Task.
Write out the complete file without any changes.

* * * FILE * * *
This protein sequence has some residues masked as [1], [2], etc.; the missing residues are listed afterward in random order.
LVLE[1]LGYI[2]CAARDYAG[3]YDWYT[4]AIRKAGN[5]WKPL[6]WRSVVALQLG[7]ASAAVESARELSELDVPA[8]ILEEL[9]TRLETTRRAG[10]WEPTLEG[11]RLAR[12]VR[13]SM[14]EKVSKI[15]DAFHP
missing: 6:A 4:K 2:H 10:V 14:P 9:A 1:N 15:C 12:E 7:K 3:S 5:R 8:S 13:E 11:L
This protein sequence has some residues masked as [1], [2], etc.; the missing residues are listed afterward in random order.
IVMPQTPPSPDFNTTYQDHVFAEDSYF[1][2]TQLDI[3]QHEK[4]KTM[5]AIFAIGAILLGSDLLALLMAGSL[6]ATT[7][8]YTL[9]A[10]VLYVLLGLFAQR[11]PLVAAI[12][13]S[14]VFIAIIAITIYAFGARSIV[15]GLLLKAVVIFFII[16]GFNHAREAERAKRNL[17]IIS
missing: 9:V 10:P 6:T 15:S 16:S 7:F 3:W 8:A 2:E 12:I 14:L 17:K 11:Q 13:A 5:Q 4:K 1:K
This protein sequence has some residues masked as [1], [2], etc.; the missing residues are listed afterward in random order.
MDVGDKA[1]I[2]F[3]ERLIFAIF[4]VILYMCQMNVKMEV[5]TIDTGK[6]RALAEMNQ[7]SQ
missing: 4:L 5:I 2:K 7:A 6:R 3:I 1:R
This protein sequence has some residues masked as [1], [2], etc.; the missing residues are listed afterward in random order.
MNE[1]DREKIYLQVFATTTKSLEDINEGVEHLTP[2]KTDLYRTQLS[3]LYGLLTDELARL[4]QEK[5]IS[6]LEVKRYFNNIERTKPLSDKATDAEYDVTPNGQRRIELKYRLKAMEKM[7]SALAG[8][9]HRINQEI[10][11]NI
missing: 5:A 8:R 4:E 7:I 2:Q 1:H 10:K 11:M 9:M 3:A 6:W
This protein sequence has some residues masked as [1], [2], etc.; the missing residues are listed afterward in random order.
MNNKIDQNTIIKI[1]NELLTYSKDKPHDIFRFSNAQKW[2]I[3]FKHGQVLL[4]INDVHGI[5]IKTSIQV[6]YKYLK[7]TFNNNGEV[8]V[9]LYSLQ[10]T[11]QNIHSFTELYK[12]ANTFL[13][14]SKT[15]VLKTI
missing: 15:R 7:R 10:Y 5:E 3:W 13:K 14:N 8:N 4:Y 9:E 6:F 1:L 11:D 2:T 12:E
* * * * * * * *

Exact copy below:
This protein sequence has some residues masked as [1], [2], etc.; the missing residues are listed afterward in random order.
LVLE[1]LGYI[2]CAARDYAG[3]YDWYT[4]AIRKAGN[5]WKPL[6]WRSVVALQLG[7]ASAAVESARELSELDVPA[8]ILEEL[9]TRLETTRRAG[10]WEPTLEG[11]RLAR[12]VR[13]SM[14]EKVSKI[15]DAFHP
missing: 6:A 4:K 2:H 10:V 14:P 9:A 1:N 15:C 12:E 7:K 3:S 5:R 8:S 13:E 11:L
This protein sequence has some residues masked as [1], [2], etc.; the missing residues are listed afterward in random order.
IVMPQTPPSPDFNTTYQDHVFAEDSYF[1][2]TQLDI[3]QHEK[4]KTM[5]AIFAIGAILLGSDLLALLMAGSL[6]ATT[7][8]YTL[9]A[10]VLYVLLGLFAQR[11]PLVAAI[12][13]S[14]VFIAIIAITIYAFGARSIV[15]GLLLKAVVIFFII[16]GFNHAREAERAKRNL[17]IIS
missing: 9:V 10:P 6:T 15:S 16:S 7:F 3:W 8:A 2:E 12:I 14:L 17:K 11:Q 13:A 5:Q 4:K 1:K
This protein sequence has some residues masked as [1], [2], etc.; the missing residues are listed afterward in random order.
MDVGDKA[1]I[2]F[3]ERLIFAIF[4]VILYMCQMNVKMEV[5]TIDTGK[6]RALAEMNQ[7]SQ
missing: 4:L 5:I 2:K 7:A 6:R 3:I 1:R
This protein sequence has some residues masked as [1], [2], etc.; the missing residues are listed afterward in random order.
MNE[1]DREKIYLQVFATTTKSLEDINEGVEHLTP[2]KTDLYRTQLS[3]LYGLLTDELARL[4]QEK[5]IS[6]LEVKRYFNNIERTKPLSDKATDAEYDVTPNGQRRIELKYRLKAMEKM[7]SALAG[8][9]HRINQEI[10][11]NI
missing: 5:A 8:R 4:E 7:I 2:Q 1:H 10:K 11:M 9:M 3:A 6:W
This protein sequence has some residues masked as [1], [2], etc.; the missing residues are listed afterward in random order.
MNNKIDQNTIIKI[1]NELLTYSKDKPHDIFRFSNAQKW[2]I[3]FKHGQVLL[4]INDVHGI[5]IKTSIQV[6]YKYLK[7]TFNNNGEV[8]V[9]LYSLQ[10]T[11]QNIHSFTELYK[12]ANTFL[13][14]SKT[15]VLKTI
missing: 15:R 7:R 10:Y 5:E 3:W 13:K 14:N 8:N 4:Y 9:E 6:F 1:L 11:D 2:T 12:E